Balaban also is developing a digital camera system to replace visual inspection of seafood, now the second most popular line of defense against spoilage.

"We're excited about cloning the eyes as well as the noses of inspectors," Balaban said. "We don't want to replace them, just help them do their job."

University of Florida

Related Food Articles from Brightsurf:

Brain region tracking food preferences could steer our food choices
Researchers discovered that a specific brain region monitors food preferences as they change across thirsty and quenched states.

Rates of food insecurity remain high despite expansion of NYC food assistance programs
In the latest COVID-19 tracking survey from the CUNY Graduate School of Public Health & Health Policy conducted from September 25 to 27, 34% of the sample of one thousand New York City adults reported that their households had received SNAP benefits since September 1st, 2020.

Food mechanics recipe to serve up healthy food that lasts
Researchers are investigating the science of food drying to design faster, cheaper and better ways to store food.

Economic and food supply chain disruptions endanger global food security
COVID-19 has led to a global economic slowdown that is affecting all four pillars of food security - availability, access, utilization, and stability.

'Building wealth and health network' reduces food insecurity without providing food
As the coronavirus pandemic forces so many to reckon with growing food insecurity and increased health challenges, the Building Wealth and Health Network program of Drexel University's Center for Hunger-Free Communities is reducing food insecurity and improving mental health - without distributing any food or medicine.

Novel DNA analysis will help to identify food origin and counterfeit food in the future
Estonian scientists are developing a DNA-based method of analysis that enables them to identify food components and specify the origin of a foodstuff.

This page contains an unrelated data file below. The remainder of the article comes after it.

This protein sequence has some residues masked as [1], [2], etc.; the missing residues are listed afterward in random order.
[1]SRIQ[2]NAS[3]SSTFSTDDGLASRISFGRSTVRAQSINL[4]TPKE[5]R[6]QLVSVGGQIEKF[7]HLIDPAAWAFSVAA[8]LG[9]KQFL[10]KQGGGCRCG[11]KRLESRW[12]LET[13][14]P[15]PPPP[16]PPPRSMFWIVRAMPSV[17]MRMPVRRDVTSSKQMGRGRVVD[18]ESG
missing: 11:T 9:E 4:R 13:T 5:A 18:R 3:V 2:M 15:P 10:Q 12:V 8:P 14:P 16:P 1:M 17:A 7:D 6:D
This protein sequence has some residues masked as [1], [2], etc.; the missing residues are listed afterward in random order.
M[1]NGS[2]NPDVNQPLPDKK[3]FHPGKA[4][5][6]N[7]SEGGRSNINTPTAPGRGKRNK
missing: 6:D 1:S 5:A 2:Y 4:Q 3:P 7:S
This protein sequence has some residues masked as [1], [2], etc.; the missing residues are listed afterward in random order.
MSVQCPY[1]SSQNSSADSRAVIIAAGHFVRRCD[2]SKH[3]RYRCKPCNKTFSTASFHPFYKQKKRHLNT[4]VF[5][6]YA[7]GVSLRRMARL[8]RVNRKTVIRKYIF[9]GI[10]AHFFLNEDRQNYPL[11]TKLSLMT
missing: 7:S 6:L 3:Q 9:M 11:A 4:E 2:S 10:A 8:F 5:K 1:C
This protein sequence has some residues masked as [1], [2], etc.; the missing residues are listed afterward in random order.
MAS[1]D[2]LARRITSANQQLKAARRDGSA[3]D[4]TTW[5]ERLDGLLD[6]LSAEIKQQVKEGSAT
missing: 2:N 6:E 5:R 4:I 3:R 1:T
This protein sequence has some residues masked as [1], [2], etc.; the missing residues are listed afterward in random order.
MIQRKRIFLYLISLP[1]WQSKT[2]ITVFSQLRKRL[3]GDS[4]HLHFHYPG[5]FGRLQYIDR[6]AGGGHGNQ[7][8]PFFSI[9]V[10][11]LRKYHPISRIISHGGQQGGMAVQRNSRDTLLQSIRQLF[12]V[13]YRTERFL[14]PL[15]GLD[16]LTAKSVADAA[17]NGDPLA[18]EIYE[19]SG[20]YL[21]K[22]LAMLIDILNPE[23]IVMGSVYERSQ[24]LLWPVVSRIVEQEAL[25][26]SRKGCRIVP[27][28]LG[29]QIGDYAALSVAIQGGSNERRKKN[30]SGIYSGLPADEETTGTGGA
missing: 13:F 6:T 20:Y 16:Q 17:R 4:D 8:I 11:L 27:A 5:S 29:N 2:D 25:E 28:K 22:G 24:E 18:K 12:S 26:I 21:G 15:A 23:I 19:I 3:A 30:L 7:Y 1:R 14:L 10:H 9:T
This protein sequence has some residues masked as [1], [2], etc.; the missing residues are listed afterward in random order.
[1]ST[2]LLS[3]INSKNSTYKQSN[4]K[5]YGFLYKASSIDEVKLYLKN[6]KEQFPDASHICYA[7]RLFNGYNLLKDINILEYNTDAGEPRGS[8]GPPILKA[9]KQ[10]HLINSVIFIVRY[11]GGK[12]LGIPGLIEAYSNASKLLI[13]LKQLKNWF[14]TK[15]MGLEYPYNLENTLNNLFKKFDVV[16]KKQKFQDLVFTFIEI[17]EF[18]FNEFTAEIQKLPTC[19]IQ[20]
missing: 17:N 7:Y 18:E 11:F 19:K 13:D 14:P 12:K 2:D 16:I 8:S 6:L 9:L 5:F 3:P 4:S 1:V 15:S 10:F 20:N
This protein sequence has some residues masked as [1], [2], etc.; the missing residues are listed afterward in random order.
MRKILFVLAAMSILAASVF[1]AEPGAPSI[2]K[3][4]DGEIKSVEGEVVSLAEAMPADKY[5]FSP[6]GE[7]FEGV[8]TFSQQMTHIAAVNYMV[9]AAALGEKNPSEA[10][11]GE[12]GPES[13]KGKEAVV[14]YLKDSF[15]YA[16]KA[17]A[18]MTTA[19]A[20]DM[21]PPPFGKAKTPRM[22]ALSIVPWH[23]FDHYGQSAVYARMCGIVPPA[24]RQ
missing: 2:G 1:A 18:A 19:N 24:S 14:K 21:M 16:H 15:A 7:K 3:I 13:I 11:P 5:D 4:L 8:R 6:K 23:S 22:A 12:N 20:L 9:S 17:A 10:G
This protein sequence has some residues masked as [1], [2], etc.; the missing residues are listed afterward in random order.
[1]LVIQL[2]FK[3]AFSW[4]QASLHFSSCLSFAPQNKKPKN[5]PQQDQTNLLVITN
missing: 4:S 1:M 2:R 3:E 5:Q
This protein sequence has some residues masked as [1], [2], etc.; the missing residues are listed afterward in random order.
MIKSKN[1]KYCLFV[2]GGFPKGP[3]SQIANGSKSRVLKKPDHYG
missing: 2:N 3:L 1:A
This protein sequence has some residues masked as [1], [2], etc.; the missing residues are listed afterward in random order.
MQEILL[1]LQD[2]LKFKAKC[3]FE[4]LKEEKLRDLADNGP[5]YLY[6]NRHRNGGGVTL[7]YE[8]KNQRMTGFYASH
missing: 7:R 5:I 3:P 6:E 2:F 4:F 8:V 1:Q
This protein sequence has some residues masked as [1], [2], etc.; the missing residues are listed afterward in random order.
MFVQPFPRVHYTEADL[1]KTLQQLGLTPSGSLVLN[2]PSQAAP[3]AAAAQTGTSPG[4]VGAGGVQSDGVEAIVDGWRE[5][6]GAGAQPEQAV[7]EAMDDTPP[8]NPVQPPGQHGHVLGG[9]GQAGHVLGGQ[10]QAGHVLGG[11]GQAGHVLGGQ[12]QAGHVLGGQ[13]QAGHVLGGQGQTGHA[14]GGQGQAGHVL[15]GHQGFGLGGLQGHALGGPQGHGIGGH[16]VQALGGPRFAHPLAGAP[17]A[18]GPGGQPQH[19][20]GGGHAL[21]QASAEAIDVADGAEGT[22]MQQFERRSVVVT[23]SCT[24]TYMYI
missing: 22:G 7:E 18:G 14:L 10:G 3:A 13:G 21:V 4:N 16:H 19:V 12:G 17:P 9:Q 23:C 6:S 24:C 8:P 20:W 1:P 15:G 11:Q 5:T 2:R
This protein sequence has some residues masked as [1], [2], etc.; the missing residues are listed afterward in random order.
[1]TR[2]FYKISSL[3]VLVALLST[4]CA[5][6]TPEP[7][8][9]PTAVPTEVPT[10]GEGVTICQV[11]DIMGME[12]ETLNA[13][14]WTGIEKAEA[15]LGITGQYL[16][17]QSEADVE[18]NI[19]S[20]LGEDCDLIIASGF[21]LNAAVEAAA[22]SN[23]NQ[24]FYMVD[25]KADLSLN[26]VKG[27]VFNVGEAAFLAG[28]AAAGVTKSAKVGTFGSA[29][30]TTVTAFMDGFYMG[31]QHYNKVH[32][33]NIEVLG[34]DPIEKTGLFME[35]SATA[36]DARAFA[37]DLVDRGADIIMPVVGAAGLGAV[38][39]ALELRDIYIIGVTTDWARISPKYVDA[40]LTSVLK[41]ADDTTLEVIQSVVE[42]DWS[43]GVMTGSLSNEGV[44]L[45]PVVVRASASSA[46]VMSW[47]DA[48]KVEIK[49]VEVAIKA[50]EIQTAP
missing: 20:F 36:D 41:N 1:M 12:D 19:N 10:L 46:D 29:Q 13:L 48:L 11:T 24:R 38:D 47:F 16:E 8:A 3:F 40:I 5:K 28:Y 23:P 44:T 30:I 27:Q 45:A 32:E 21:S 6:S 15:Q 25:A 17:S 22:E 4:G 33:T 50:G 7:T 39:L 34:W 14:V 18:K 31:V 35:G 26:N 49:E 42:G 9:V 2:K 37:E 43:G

Holders of negative opinions towards GM food likely to be against other novel food tech
Scientists at NTU Singapore and the Harvard T. H. Chan School of Public Health have found that people who hold negative opinions of genetically-modified (GM) food are likely to feel the same about nano-enabled food -- food with nano-additives to enhance flavor, nutrition or prolong shelf life.

UMD researchers seek to reduce food waste and establish the science of food date labeling
Minimizing food waste is top of mind right now during the COVID-19 pandemic.

Territorial short food supply chains foster food democracy and sustainability
A University of Cordoba study analyzed the governance mechanisms in territorial short food supply chains in Córdoba and Bogotá.

First study on human-grade dog food says whole, fresh food is highly digestible
some pet food companies are developing diets that more closely resemble human food, incorporating human-grade meat and vegetable ingredients that pass USDA quality inspections.

Read More: Food News and Food Current Events
Brightsurf.com is a participant in the Amazon Services LLC Associates Program, an affiliate advertising program designed to provide a means for sites to earn advertising fees by advertising and linking to Amazon.com.